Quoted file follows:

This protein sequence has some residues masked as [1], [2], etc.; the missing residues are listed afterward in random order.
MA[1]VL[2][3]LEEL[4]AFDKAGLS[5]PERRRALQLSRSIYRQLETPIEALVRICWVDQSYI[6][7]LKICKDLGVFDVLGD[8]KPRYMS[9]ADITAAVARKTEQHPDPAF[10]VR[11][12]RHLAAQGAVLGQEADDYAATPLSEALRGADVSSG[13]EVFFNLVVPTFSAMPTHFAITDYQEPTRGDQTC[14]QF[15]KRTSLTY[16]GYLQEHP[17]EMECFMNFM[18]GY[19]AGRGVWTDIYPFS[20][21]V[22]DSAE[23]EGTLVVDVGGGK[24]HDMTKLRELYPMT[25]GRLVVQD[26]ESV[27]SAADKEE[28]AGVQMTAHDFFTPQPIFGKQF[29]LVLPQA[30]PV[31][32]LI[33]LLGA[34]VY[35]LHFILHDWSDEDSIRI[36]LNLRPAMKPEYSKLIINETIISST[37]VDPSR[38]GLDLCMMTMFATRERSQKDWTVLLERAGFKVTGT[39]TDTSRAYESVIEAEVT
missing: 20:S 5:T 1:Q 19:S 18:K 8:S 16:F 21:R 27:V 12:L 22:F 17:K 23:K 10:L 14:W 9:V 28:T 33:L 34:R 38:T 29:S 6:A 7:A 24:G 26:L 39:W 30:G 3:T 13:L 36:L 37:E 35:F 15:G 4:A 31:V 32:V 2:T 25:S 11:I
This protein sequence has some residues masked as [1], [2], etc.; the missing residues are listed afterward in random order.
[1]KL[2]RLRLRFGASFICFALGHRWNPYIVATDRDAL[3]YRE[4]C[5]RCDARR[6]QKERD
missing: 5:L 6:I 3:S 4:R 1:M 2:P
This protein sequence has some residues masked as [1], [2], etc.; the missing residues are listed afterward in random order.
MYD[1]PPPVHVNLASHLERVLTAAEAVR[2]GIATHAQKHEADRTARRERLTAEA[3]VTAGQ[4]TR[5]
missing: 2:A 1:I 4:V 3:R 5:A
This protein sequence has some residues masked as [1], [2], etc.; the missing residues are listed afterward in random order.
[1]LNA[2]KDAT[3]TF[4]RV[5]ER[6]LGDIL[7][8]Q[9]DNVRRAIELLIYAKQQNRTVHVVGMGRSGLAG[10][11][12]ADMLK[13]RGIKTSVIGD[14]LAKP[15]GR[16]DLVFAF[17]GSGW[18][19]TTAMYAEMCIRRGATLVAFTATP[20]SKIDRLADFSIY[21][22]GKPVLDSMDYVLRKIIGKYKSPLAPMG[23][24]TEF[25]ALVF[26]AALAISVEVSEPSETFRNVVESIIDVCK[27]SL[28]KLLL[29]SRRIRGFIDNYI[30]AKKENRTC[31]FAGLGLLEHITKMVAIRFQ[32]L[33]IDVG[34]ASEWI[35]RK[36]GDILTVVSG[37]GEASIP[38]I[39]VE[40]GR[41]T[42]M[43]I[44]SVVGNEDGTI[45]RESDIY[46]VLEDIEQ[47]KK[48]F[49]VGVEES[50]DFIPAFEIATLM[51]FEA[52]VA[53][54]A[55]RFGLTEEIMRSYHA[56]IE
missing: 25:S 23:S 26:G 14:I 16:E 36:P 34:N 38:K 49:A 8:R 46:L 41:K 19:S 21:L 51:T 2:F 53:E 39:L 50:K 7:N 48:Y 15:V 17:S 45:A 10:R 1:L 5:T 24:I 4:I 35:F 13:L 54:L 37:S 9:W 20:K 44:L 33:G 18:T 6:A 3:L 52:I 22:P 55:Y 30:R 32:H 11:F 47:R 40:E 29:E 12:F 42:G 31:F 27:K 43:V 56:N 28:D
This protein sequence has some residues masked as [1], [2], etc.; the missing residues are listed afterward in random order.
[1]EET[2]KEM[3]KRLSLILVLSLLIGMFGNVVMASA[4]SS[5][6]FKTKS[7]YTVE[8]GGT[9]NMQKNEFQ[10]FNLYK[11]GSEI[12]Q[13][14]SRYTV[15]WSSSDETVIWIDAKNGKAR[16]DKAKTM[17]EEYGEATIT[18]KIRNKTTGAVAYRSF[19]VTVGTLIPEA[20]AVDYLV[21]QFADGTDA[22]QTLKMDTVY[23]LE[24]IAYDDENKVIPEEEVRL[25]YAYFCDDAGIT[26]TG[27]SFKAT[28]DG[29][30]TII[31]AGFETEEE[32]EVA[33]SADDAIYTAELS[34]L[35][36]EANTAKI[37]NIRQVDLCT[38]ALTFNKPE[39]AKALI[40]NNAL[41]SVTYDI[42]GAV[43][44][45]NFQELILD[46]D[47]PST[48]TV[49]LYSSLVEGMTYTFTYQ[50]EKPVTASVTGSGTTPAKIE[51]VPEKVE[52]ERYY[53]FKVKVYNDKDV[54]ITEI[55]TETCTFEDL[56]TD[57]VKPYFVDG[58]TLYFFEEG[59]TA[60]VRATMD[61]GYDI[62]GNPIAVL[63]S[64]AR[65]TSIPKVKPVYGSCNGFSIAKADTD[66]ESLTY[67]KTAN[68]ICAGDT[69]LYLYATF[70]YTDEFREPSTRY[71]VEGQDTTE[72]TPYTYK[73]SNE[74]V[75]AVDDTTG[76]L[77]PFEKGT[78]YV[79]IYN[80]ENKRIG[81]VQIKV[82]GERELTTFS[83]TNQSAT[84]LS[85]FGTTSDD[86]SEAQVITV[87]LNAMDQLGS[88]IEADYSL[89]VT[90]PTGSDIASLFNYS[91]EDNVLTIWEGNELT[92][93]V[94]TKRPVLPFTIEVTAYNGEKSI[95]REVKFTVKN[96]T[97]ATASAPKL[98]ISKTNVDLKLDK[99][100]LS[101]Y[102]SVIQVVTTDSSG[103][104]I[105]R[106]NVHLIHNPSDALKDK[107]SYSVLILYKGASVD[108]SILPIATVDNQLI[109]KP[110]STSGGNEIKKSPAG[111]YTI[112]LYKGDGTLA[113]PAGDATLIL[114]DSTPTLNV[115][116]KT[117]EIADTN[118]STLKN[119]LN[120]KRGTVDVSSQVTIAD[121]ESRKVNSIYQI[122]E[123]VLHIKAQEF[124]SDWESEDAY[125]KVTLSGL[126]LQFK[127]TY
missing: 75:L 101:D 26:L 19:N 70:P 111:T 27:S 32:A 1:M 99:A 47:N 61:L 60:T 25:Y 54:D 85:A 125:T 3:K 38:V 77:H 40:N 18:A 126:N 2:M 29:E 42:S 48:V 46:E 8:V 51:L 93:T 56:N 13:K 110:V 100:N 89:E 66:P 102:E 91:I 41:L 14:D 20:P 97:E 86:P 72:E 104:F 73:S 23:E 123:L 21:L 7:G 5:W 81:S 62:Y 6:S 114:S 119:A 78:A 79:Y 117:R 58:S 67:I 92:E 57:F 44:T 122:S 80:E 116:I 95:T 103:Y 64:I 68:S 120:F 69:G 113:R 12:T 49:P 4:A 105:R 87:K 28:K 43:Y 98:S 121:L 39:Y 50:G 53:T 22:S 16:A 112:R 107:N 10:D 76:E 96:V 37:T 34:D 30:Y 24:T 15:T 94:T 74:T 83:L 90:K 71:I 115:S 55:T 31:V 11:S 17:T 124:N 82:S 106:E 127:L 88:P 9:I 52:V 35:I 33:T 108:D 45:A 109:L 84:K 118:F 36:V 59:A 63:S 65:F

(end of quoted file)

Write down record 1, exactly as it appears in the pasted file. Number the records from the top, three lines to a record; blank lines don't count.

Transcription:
This protein sequence has some residues masked as [1], [2], etc.; the missing residues are listed afterward in random order.
MA[1]VL[2][3]LEEL[4]AFDKAGLS[5]PERRRALQLSRSIYRQLETPIEALVRICWVDQSYI[6][7]LKICKDLGVFDVLGD[8]KPRYMS[9]ADITAAVARKTEQHPDPAF[10]VR[11][12]RHLAAQGAVLGQEADDYAATPLSEALRGADVSSG[13]EVFFNLVVPTFSAMPTHFAITDYQEPTRGDQTC[14]QF[15]KRTSLTY[16]GYLQEHP[17]EMECFMNFM[18]GY[19]AGRGVWTDIYPFS[20][21]V[22]DSAE[23]EGTLVVDVGGGK[24]HDMTKLRELYPMT[25]GRLVVQD[26]ESV[27]SAADKEE[28]AGVQMTAHDFFTPQPIFGKQF[29]LVLPQA[30]PV[31][32]LI[33]LLGA[34]VY[35]LHFILHDWSDEDSIRI[36]LNLRPAMKPEYSKLIINETIISST[37]VDPSR[38]GLDLCMMTMFATRERSQKDWTVLLERAGFKVTGT[39]TDTSRAYESVIEAEVT
missing: 20:S 5:T 1:Q 19:S 18:K 8:S 16:F 21:R 27:V 12:L 22:F 17:K 23:K 10:L 14:W 9:V 28:T 33:L 34:R 38:T 29:S 6:A 7:A 24:G 26:L 39:W 30:G 3:T 13:L 36:L 37:E 35:F 15:G 4:A 31:V 32:V 2:T 25:S 11:I